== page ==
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Habitat and Distribution | Physical Appearance | Behavior | Breeding and Reproduction | Diet | Fun Facts

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Habitat and Distribution

Orcas (scientific name: Orcinus orca), also known as killer whales, live in all oceans of the world. These mammals prefer to live in cooler waters, especially the polar regions, with the largest populations found in the Artic and Antarctica. It has been estimated that 160,000 orcas inhabit the waters surrounding the continent of Antarctica. In addition to these areas, orcas can be found in the Western Mediterranean, the Arabian Sea and the Gulf of Aden. Orcas prefer coastal areas, and are almost always seen within 500 miles (800km) of the shoreline. They are occasionally even sighted in close proximity to the shore, such as the surf zone, shallow bays, inland seas, and estuaries. They migrate from place to place depending on food availability and ice formation in the freezing waters.

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Physical Appearance

Orcas are the largest member of the dolphin family. The head of this marine mammal is conical in shape. Orcas have 10 - 12 large conical curved teeth on each side of their jaw, along with powerful mouth muscles to help with prey capture.

Color: Orcas have a very distinct jet-black body with white patches over the eyes, under the jaw, on the belly, and on either side of the body. They also have a gray saddle-shaped patch behind their dorsal fin. This coloration is thought to create camouflage. Their dark back blends in with the water below, while the light belly blends in with the light above entering the ocean. This camouflage, called countershading, may help orcas to sneak up on unsuspecting prey.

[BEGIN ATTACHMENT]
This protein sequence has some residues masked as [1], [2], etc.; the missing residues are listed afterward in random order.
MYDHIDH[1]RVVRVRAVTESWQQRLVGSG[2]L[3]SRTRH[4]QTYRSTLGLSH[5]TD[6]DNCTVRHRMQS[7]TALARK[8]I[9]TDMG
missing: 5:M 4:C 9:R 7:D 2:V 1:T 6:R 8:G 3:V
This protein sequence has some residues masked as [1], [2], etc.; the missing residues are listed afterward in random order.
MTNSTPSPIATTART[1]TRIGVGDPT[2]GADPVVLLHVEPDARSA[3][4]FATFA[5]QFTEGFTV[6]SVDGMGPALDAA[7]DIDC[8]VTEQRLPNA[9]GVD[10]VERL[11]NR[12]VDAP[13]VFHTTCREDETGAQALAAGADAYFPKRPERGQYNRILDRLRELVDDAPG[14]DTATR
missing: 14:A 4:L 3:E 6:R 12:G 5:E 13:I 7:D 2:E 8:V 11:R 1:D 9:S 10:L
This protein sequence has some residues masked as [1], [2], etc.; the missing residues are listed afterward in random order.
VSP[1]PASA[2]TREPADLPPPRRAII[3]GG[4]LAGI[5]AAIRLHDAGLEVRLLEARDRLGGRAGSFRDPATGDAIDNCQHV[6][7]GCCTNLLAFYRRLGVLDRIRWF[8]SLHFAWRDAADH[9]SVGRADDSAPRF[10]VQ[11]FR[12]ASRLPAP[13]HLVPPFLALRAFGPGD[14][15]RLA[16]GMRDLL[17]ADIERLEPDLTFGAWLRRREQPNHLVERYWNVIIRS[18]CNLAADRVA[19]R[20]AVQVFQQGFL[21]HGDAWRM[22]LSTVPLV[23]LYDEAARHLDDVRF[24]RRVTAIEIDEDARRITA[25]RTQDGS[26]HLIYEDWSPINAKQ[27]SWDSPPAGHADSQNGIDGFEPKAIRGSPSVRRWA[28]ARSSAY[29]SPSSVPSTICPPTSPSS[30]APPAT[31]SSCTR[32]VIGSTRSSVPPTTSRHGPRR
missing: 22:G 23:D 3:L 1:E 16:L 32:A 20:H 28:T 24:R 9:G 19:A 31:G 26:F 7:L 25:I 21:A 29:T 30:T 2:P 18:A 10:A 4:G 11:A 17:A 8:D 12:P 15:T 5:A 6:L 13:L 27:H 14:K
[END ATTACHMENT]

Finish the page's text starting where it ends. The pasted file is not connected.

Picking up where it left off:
Length and weight: Female orcas grow between 16 - 23 feet (4.9 - 7 meters) in length, and weigh between 3,000 and 8,000 pounds (1,375 and 3,600 kg). Males are larger, with lengths of 23 - 36 feet (7 - 11 meters) and weighing between 8,000 and 12,000 pounds (3,600 and 5,500 kg).

Fins: Orcas have a very distinctive jet-black dorsal fin.This dorsal fin can be as large as 3 feet (0.9 meter) in females, and 6 feet (1.8 meters) in males.

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Behavior

Orcas form pods mixed with males, females and calves. An orca's pod is a close family group that contains members that usually stay together for life. When two or more pods come together these groups are called "superpods". Superpods can contain more than 150 individuals.

Studies on orcas have shown these mammals belong to one of two types - a "transient' group or "resident" group. Transient groups form smaller pods of 1 - 7 individuals and roam over large oceanic areas. In addition, this group feeds mainly on mammals, vocalizes less frequently and stays underwater for 5 to 15 minutes at a time. Transients also have a more pointed dorsal fin located on the center of their backs. Residents, on the other hand, form larger pods made up of 5 - 25 individuals, roam in a smaller home area, and feed dominantly on fish. This group also tends to vocalize more often and stay underwater for shorter time periods (less than 4 minutes at a time).

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Breeding and Reproduction

Male orcas reach sexual maturity when they reach about 22 feet (6.7 meters) long, or between the ages of 12 and 16 years. Females reach sexual maturity at around 16 feet (4.9 meters) in length, or between the ages of 6 to 10 years. Orcas breed mainly in the winter and early spring. Females are pregnant for approximately 17 months before they give birth. Females typically give birth every 3 to 10 years. When a baby orca is born, it is about 6.5 to 8 feet (2 to 2.5 meters) in length, and may weigh up to 400 pounds (180 kg). Now that's a big baby!

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Diet

Orcas have one of the most diverse diets of all marine mammals. They have been known to eat birds, sea turtles, penguins, seals, porpoises, and large baleen whales. More commonly, orcas can be seen eating fish such as salmon and cod, and squid. An orca's diet is largely dependent on where the animal lives and what food is available in that environment.

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Fun Facts

  • Orcas are the largest member of the dolphin family.
  • Oras are among the fastest swimming marine mammals, reaching speeds of up to 30 miles (48 km) per hour. In the wild, you will typically see orcas swimming at a much slower pace, averaging 2 to 6 miles (3.2 to 10 km) per hour.
  • At a distance, female and juvenile orcas have been known to be confused with the Risso's dolphins and Dall's porpoises.
  • The dorsal fin of a male orca can stand up to 6 feet (1.8 meters) tall.
  • Adult orcas eat 100 - 300 pounds (45 - 135 kg) of food each day.

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